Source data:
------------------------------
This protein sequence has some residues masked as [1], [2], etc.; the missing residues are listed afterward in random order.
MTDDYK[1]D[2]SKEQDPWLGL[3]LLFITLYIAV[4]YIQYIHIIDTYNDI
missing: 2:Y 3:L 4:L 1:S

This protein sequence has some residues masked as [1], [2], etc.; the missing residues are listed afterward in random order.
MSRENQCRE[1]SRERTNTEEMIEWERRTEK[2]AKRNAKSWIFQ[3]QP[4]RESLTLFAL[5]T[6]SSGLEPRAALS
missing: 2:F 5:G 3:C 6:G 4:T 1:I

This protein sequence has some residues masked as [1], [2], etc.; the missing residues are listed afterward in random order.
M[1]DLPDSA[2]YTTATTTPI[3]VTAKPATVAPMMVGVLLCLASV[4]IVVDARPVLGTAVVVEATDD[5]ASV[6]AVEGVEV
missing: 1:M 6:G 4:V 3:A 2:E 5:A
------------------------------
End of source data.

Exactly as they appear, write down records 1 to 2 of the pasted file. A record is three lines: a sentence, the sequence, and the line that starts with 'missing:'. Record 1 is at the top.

This protein sequence has some residues masked as [1], [2], etc.; the missing residues are listed afterward in random order.
MTDDYK[1]D[2]SKEQDPWLGL[3]LLFITLYIAV[4]YIQYIHIIDTYNDI
missing: 2:Y 3:L 4:L 1:S

This protein sequence has some residues masked as [1], [2], etc.; the missing residues are listed afterward in random order.
MSRENQCRE[1]SRERTNTEEMIEWERRTEK[2]AKRNAKSWIFQ[3]QP[4]RESLTLFAL[5]T[6]SSGLEPRAALS
missing: 2:F 5:G 3:C 6:G 4:T 1:I